The KafkaProducer has the configuration parameter acks for data durability. The acks setting sets how many acknowledgments the producer must get before a record delivered to the broker. There are several alternatives to pick from:


The creator waits for the lead broker to acknowledge that the record writes to its log.


The producer awaits confirmation from the lead broker and the subsequent brokers that the record writes to their logs.

There is a trade-off to be complete here, which is intentional because different applications have different requirements. The user can choose between higher throughput and the risk of data loss or choose a solid data durability guarantee at the penalty of lesser throughput.

Command Line Tools

There are several tools in the Apache Kafka binary installation in the bin directory. While there are other tools in that directory, I’d want to highlight four of them that I believe would have the most significant influence on its day-to-day job. Of course, I’m talking about the console-consumer, console-producer, dump-log, and delete-records commands.

The user can use the console producer to write records to a topic straight from the command line. When the user is not producing data on the topics, producing from the command line is an excellent method to test new consumer applications quickly. For example, run the following command to start the console producer:

kafka-console-producer --topic  \
                        --broker-list <broker-host:port>
kafka-console-producer --topic  \
                       --broker-list <broker-host:port> \
                       --property parse.key=true \
                       --property key.separator=":"

There are command-line producers available to send records in Avro, Protobuf, and JSON Schema formats if the user uses Confluent Schema Registry.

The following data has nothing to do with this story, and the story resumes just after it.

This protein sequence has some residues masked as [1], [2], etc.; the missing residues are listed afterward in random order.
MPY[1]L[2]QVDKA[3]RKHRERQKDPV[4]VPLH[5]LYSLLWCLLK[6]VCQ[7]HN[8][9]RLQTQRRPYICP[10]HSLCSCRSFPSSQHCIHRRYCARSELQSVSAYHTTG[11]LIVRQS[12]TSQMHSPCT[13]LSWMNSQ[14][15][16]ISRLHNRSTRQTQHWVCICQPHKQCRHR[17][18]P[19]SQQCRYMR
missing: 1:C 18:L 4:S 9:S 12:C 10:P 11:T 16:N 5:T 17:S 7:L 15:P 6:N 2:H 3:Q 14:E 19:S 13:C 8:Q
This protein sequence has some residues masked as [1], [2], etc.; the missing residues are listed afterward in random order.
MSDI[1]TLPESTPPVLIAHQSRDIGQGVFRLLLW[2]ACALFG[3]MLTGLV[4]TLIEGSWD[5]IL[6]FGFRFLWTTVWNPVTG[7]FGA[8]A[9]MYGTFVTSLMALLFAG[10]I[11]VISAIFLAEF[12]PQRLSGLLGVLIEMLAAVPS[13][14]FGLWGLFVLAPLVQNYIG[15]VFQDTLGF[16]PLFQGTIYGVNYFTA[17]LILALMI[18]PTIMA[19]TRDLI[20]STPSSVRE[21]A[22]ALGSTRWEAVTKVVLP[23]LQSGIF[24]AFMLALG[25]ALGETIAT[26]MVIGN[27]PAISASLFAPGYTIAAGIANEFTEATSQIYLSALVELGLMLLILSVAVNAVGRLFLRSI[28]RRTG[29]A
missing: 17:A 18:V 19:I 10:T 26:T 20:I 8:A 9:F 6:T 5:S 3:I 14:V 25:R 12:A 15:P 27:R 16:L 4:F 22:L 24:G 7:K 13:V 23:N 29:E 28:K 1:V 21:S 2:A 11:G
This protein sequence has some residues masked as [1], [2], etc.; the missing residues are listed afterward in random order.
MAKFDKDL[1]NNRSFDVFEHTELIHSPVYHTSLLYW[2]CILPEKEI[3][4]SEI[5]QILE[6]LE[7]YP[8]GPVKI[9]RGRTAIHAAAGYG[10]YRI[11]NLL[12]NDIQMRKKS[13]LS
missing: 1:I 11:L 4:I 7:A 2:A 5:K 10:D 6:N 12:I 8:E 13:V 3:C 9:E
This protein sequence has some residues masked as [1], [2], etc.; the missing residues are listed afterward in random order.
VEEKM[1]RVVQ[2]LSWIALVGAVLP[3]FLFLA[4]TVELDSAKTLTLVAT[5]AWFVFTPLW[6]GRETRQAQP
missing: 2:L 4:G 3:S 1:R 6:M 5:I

Discover the New Partitioner in the API producer

Kafka employs partitions to boost throughput and distribute message load among all brokers in a cluster. Kafka records are in key/value format, with the keys being nullable. Kafka producers do not deliver records instantly but instead place them in partition-specific batches to send later. Thus, batches are an efficient way to increase network utilization.

The partition can be specified explicitly in the ProducerRecord object using the overloaded ProducerRecord function Object() { [native code] }. The producer always uses this partition in this circumstance.

If no partition is specified and the ProducerRecord has a key, the hash of the key modulo the number of partitions is used. The partition that the producer would utilize is the outcome of that calculation.

If no key and no partition are provided in the ProducerRecord, Kafka employed a round-robin strategy to distribute messages across partitions. The producer would then begin again with partition zero and continue the process for all remaining records.

Make Use of Effective Monitoring and Warnings

Following the rules outlined above while constructing its Kafka cluster would save the user from a slew of difficulties down the road, but the user must remain watchful to identify and address any glitches before becoming problems.

Monitoring system metrics such as network performance, open file handles, memory, load, disc consumption, and other factors are critical, keeping track of JVM numbers such as GC pauses and heap usage. In addition, dashboards and history tools that can speed up debugging operations can be quite helpful. Simultaneously, alerting systems such as Nagios or PagerDuty should be configured to offer warnings when symptoms such as latency spikes or low disc space occur, allowing minor issues to rectify before they become major ones.

Minimum Network Latency

To achieve minimal latency for its Kafka deployment, ensure that brokers are geographically situated in the regions closest to customers and take network performance into account while picking instance types offered by cloud providers. If bandwidth is a bottleneck, upgrading to a larger and more powerful server may be a wise investment.